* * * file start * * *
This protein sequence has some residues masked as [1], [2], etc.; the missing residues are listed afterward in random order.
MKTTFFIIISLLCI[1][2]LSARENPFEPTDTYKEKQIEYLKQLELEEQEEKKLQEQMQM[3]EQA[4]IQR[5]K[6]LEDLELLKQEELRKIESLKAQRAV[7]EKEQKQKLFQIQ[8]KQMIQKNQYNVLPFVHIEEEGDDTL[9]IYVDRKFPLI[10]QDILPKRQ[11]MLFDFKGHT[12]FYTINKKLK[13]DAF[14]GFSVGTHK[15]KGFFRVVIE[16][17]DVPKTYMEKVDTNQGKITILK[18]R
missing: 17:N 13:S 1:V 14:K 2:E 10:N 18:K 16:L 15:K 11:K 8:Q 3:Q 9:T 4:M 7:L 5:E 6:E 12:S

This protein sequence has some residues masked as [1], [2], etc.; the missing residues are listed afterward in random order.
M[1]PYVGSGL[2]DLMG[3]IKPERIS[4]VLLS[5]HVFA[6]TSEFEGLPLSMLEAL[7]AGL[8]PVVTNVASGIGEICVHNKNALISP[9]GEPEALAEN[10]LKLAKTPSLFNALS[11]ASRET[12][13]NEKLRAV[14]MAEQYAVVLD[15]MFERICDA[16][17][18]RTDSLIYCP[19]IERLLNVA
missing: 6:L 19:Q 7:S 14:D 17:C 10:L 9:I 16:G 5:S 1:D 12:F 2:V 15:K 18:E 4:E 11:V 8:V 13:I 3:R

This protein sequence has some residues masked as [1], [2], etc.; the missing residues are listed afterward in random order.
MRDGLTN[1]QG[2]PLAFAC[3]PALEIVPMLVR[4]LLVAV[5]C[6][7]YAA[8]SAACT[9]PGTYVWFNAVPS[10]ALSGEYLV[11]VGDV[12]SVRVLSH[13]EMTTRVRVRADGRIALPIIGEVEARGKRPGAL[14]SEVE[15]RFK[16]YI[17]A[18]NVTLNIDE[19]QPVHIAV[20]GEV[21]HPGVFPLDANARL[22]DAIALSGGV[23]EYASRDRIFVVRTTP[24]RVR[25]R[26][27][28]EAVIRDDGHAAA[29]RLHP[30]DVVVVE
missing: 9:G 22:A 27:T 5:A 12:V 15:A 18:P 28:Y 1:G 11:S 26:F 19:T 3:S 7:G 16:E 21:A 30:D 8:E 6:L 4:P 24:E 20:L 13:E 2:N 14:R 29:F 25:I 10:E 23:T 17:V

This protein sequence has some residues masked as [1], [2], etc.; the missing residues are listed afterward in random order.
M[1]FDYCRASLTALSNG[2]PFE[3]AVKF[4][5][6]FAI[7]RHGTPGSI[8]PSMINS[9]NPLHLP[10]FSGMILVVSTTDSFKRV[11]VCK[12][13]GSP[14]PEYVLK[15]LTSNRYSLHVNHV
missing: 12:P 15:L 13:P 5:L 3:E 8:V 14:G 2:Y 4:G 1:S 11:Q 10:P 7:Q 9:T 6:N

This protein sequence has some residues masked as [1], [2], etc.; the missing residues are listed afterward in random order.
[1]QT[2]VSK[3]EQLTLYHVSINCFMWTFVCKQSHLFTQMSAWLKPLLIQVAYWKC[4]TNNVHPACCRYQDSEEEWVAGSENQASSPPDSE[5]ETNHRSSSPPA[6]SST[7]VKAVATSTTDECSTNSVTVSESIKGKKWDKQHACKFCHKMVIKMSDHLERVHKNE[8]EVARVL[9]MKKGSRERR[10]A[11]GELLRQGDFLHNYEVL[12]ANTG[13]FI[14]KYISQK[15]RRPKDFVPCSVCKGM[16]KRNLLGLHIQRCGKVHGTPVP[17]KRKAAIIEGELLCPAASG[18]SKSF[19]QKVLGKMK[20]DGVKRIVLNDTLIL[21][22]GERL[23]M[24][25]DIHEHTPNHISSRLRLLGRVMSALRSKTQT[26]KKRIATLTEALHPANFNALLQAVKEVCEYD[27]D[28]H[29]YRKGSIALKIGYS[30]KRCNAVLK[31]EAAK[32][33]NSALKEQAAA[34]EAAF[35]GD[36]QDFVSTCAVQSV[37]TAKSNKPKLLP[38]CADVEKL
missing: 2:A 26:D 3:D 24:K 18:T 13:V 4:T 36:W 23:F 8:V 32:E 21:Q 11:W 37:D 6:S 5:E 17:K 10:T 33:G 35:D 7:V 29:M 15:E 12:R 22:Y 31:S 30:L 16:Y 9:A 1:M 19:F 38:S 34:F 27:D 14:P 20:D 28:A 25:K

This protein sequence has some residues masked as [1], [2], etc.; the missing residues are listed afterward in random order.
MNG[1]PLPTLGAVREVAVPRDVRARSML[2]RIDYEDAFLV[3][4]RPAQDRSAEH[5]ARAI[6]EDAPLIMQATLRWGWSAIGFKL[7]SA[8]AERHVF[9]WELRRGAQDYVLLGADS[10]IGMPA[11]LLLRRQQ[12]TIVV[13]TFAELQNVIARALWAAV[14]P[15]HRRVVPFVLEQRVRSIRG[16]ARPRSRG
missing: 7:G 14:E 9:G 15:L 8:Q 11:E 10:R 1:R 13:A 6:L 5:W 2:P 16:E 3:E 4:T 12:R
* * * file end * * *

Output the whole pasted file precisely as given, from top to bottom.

This protein sequence has some residues masked as [1], [2], etc.; the missing residues are listed afterward in random order.
MKTTFFIIISLLCI[1][2]LSARENPFEPTDTYKEKQIEYLKQLELEEQEEKKLQEQMQM[3]EQA[4]IQR[5]K[6]LEDLELLKQEELRKIESLKAQRAV[7]EKEQKQKLFQIQ[8]KQMIQKNQYNVLPFVHIEEEGDDTL[9]IYVDRKFPLI[10]QDILPKRQ[11]MLFDFKGHT[12]FYTINKKLK[13]DAF[14]GFSVGTHK[15]KGFFRVVIE[16][17]DVPKTYMEKVDTNQGKITILK[18]R
missing: 17:N 13:S 1:V 14:K 2:E 10:N 18:K 16:L 15:K 11:K 8:Q 3:Q 9:T 4:M 7:L 5:E 6:E 12:S

This protein sequence has some residues masked as [1], [2], etc.; the missing residues are listed afterward in random order.
M[1]PYVGSGL[2]DLMG[3]IKPERIS[4]VLLS[5]HVFA[6]TSEFEGLPLSMLEAL[7]AGL[8]PVVTNVASGIGEICVHNKNALISP[9]GEPEALAEN[10]LKLAKTPSLFNALS[11]ASRET[12][13]NEKLRAV[14]MAEQYAVVLD[15]MFERICDA[16][17][18]RTDSLIYCP[19]IERLLNVA
missing: 6:L 19:Q 7:S 14:D 17:C 10:L 9:I 16:G 5:S 1:D 12:F 2:V 15:K 18:E 4:E 11:V 8:V 13:I 3:R

This protein sequence has some residues masked as [1], [2], etc.; the missing residues are listed afterward in random order.
MRDGLTN[1]QG[2]PLAFAC[3]PALEIVPMLVR[4]LLVAV[5]C[6][7]YAA[8]SAACT[9]PGTYVWFNAVPS[10]ALSGEYLV[11]VGDV[12]SVRVLSH[13]EMTTRVRVRADGRIALPIIGEVEARGKRPGAL[14]SEVE[15]RFK[16]YI[17]A[18]NVTLNIDE[19]QPVHIAV[20]GEV[21]HPGVFPLDANARL[22]DAIALSGGV[23]EYASRDRIFVVRTTP[24]RVR[25]R[26][27][28]EAVIRDDGHAAA[29]RLHP[30]DVVVVE
missing: 9:G 22:A 27:T 5:A 12:V 15:A 18:P 28:Y 1:G 11:S 26:F 19:T 3:S 7:G 16:E 21:A 30:D 8:E 6:L 4:P 24:E 20:L 13:E 2:N 14:R 29:F 25:I 10:E 23:T 17:V

This protein sequence has some residues masked as [1], [2], etc.; the missing residues are listed afterward in random order.
M[1]FDYCRASLTALSNG[2]PFE[3]AVKF[4][5][6]FAI[7]RHGTPGSI[8]PSMINS[9]NPLHLP[10]FSGMILVVSTTDSFKRV[11]VCK[12][13]GSP[14]PEYVLK[15]LTSNRYSLHVNHV
missing: 12:P 15:L 13:P 5:L 3:E 8:V 14:G 2:Y 4:G 1:S 11:Q 10:P 7:Q 9:T 6:N

This protein sequence has some residues masked as [1], [2], etc.; the missing residues are listed afterward in random order.
[1]QT[2]VSK[3]EQLTLYHVSINCFMWTFVCKQSHLFTQMSAWLKPLLIQVAYWKC[4]TNNVHPACCRYQDSEEEWVAGSENQASSPPDSE[5]ETNHRSSSPPA[6]SST[7]VKAVATSTTDECSTNSVTVSESIKGKKWDKQHACKFCHKMVIKMSDHLERVHKNE[8]EVARVL[9]MKKGSRERR[10]A[11]GELLRQGDFLHNYEVL[12]ANTG[13]FI[14]KYISQK[15]RRPKDFVPCSVCKGM[16]KRNLLGLHIQRCGKVHGTPVP[17]KRKAAIIEGELLCPAASG[18]SKSF[19]QKVLGKMK[20]DGVKRIVLNDTLIL[21][22]GERL[23]M[24][25]DIHEHTPNHISSRLRLLGRVMSALRSKTQT[26]KKRIATLTEALHPANFNALLQAVKEVCEYD[27]D[28]H[29]YRKGSIALKIGYS[30]KRCNAVLK[31]EAAK[32][33]NSALKEQAAA[34]EAAF[35]GD[36]QDFVSTCAVQSV[37]TAKSNKPKLLP[38]CADVEKL
missing: 2:A 26:D 3:D 24:K 18:T 13:V 4:T 36:W 23:F 8:V 32:E 21:Q 11:W 37:D 6:S 5:E 17:K 10:T 33:G 35:D 7:V 29:M 15:E 12:R 22:Y 31:S 30:L 16:Y 9:A 1:M 19:F 38:S 34:F 27:D 14:P 20:D 28:A 25:K

This protein sequence has some residues masked as [1], [2], etc.; the missing residues are listed afterward in random order.
MNG[1]PLPTLGAVREVAVPRDVRARSML[2]RIDYEDAFLV[3][4]RPAQDRSAEH[5]ARAI[6]EDAPLIMQATLRWGWSAIGFKL[7]SA[8]AERHVF[9]WELRRGAQDYVLLGADS[10]IGMPA[11]LLLRRQQ[12]TIVV[13]TFAELQNVIARALWAAV[14]P[15]HRRVVPFVLEQRVRSIRG[16]ARPRSRG
missing: 7:G 14:E 9:G 15:L 8:Q 11:E 10:R 1:R 13:A 6:L 5:W 2:P 16:E 3:E 4:T 12:R